Bounce Back Loan Fraud occurred in several ways. In some instances, businesses artificially inflated their turnover to secure loans in excess of their entitlement under the scheme, or they misrepresented the manner or extent to which they had been adversely financially impacted by pandemic restrictions.

In other cases, fake businesses were incorporated purely to apply for a loan before the funds were misappropriated and then the entities closed down. In other instances, fraudsters illegitimately obtained loans in the name of legitimate businesses.

Some companies applied for loans from multiple lenders and received more than the one loan they were entitled to under the scheme. Some loans were also used for purposes other than those authorised under the scheme.

Criminal offences and penalties for Bounce Back Loan Fraud

There are a number of serious criminal offences for which companies and their directors, and others, can be investigated and prosecuted for Bounce Back Loan fraud. These include:

  • Fraud by false representation (section 2 of the Fraud Act 2006)

A person is guilty of fraud by false representation if they dishonestly make a false representation, knowing that it is or might be untrue or misleading, with the intention of making a gain for themself or another, or to cause loss to another or to expose another to a risk of loss. For instance: where a business provided false information, such as artificially inflated turnover, to secure loan funds that it was not entitled to.

  • False accounting (section 17 of the Theft Act 1968)

A person is guilty of false accounting if they dishonestly falsify any account or any record or document made or required for any accounting purpose, with the intention of making a gain for themself, or another or with the intention of causing loss to another. For instance: where a business knowingly provided false accounts, such as cash flow forecasts, to secure loan funds that the business did not qualify for.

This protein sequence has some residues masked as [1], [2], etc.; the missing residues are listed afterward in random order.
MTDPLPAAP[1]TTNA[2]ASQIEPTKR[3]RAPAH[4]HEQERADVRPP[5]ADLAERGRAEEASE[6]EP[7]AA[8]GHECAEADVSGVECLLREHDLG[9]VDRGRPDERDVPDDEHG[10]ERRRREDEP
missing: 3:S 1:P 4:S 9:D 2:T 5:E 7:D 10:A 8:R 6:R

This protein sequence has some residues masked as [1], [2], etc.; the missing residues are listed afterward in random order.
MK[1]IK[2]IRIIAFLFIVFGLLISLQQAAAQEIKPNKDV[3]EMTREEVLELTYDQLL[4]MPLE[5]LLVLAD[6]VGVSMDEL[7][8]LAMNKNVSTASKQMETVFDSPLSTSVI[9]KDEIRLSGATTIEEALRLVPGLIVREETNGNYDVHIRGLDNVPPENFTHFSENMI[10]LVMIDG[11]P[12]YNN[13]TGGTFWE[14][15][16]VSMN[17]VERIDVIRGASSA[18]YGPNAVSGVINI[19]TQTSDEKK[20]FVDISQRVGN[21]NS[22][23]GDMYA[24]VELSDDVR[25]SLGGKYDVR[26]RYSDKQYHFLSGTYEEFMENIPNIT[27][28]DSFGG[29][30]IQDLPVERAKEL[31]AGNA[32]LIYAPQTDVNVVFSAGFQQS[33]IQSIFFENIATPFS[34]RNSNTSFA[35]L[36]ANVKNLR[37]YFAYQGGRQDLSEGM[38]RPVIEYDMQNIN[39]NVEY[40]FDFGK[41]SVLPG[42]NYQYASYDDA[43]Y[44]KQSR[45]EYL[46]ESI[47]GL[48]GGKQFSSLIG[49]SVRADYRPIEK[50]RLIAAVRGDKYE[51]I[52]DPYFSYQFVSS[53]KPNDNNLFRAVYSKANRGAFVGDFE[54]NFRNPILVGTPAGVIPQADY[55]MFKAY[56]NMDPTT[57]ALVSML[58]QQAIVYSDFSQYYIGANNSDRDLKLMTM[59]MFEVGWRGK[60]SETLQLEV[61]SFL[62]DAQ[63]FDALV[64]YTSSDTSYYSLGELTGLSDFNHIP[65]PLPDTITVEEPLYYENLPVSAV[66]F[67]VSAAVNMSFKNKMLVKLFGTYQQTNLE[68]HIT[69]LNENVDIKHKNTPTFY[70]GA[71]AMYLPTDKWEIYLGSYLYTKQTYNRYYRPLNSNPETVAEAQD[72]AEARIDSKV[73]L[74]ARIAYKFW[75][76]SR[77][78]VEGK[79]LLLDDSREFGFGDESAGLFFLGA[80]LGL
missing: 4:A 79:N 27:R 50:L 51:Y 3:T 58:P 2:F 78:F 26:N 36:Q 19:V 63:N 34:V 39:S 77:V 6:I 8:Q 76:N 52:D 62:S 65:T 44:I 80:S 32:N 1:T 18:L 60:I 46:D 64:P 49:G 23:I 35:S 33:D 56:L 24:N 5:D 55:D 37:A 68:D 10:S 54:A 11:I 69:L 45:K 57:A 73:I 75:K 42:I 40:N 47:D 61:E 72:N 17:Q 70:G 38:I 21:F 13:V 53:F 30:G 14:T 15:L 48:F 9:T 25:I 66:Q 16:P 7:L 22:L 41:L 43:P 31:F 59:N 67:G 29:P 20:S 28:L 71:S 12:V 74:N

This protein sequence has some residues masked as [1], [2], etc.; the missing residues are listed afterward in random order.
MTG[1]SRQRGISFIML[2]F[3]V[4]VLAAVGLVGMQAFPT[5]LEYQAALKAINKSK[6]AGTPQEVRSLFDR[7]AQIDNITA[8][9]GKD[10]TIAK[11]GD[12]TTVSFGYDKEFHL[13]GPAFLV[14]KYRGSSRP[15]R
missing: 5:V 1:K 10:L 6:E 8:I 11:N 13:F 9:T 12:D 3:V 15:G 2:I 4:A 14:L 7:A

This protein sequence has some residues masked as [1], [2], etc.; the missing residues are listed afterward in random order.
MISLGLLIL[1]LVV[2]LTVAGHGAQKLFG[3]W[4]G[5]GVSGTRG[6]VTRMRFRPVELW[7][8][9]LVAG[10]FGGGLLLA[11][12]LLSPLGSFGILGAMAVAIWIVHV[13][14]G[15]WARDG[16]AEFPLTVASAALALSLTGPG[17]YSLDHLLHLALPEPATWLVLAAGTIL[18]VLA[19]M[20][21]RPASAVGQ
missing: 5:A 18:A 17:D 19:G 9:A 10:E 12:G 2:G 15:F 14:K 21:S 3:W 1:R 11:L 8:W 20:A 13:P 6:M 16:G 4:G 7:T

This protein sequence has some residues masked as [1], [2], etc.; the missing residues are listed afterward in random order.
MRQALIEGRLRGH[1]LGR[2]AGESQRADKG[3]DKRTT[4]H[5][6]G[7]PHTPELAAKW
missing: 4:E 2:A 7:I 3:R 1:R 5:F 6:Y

• Conspiracy to defraud (common law offence)

A person is guilty of conspiracy to defraud if they deprive another of something belonging to that person or to which that person is entitled by way of dishonest agreement with others, or they deceive another into acting contrary to his duty by way of dishonest agreement with others. For instance: fraudsters who illegitimately obtained loans in the name of legitimate businesses.

  • Money laundering offences (sections 327, 328 & 329 of the Proceeds of Crime Act 2002)

A person is guilty of a money laundering offence if they conceal, disguise, convert, transfer or remove criminal property (section 327), or if they enter into or become concerned in an arrangement that facilitates the acquisition, retention, use or control of criminal property (section 328), or if they acquire, use of possess criminal property (section 329). Money laundering offences are often investigated and prosecuted alongside the substantive offences of fraud or false accounting.

What to do if you are investigated for an offence relating to the Bounce Back Loan scheme

With regards to the list above, there are a wide range of penalties available to the courts, including imprisonment, director disqualification and fines.

Harrison Drury’s regulatory and compliance team can provide specialist and tailored advice on any of the issues raised above. Please contact our team on 01772 258321.